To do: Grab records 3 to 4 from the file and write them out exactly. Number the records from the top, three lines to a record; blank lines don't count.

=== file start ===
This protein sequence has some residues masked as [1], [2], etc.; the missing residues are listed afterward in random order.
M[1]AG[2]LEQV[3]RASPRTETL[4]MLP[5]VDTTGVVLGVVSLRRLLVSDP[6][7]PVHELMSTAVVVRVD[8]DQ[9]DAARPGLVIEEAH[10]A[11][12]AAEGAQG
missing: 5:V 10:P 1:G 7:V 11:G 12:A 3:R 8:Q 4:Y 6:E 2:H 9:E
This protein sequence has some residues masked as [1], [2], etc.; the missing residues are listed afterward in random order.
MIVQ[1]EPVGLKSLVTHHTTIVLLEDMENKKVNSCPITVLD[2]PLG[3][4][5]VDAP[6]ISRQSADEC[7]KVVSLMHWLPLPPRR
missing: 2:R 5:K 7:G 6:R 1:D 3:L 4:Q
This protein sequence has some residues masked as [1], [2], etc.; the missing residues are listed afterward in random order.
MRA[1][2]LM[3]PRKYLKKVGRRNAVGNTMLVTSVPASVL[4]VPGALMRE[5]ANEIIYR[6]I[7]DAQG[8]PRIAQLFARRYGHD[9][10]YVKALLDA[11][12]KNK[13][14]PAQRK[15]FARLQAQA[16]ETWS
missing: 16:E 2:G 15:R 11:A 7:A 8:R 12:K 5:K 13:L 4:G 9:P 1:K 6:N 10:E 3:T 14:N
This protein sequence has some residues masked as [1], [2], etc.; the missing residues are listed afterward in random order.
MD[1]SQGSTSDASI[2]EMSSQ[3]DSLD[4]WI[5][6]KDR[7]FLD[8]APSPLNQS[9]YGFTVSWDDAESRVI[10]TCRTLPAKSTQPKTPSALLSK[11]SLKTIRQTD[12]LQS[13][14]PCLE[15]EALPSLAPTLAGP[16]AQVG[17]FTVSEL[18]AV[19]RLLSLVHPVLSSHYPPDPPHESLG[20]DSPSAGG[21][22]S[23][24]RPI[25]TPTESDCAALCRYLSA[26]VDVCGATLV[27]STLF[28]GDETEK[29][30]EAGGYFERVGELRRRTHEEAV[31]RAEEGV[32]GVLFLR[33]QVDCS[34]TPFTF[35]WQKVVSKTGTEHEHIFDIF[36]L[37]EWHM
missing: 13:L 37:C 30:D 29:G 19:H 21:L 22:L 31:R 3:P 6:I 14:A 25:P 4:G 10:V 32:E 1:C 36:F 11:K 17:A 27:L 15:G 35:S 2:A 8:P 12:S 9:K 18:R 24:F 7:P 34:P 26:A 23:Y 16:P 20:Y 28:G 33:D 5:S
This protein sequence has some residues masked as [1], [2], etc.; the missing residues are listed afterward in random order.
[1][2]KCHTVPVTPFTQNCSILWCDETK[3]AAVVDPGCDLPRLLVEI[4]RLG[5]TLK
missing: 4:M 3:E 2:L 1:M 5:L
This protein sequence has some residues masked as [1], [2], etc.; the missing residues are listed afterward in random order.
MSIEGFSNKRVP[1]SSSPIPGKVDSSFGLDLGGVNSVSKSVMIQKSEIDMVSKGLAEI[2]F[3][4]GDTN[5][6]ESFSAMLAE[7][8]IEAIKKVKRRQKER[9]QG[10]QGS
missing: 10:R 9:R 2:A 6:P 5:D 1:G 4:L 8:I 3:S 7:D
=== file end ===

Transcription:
This protein sequence has some residues masked as [1], [2], etc.; the missing residues are listed afterward in random order.
MRA[1][2]LM[3]PRKYLKKVGRRNAVGNTMLVTSVPASVL[4]VPGALMRE[5]ANEIIYR[6]I[7]DAQG[8]PRIAQLFARRYGHD[9][10]YVKALLDA[11][12]KNK[13][14]PAQRK[15]FARLQAQA[16]ETWS
missing: 16:E 2:G 15:R 11:A 7:A 8:R 12:K 5:K 13:L 4:G 9:P 1:K 6:N 10:E 3:T 14:N
This protein sequence has some residues masked as [1], [2], etc.; the missing residues are listed afterward in random order.
MD[1]SQGSTSDASI[2]EMSSQ[3]DSLD[4]WI[5][6]KDR[7]FLD[8]APSPLNQS[9]YGFTVSWDDAESRVI[10]TCRTLPAKSTQPKTPSALLSK[11]SLKTIRQTD[12]LQS[13][14]PCLE[15]EALPSLAPTLAGP[16]AQVG[17]FTVSEL[18]AV[19]RLLSLVHPVLSSHYPPDPPHESLG[20]DSPSAGG[21][22]S[23][24]RPI[25]TPTESDCAALCRYLSA[26]VDVCGATLV[27]STLF[28]GDETEK[29][30]EAGGYFERVGELRRRTHEEAV[31]RAEEGV[32]GVLFLR[33]QVDCS[34]TPFTF[35]WQKVVSKTGTEHEHIFDIF[36]L[37]EWHM
missing: 13:L 37:C 30:D 29:G 19:H 21:L 22:L 31:R 3:P 6:I 14:A 25:P 4:G 10:V 32:E 1:C 36:F 11:K 17:A 27:L 15:G 35:S 2:A 8:P 12:S 9:K 18:R 24:F 7:P 34:P 26:A 23:Y 16:P 20:Y 28:G 33:D 5:S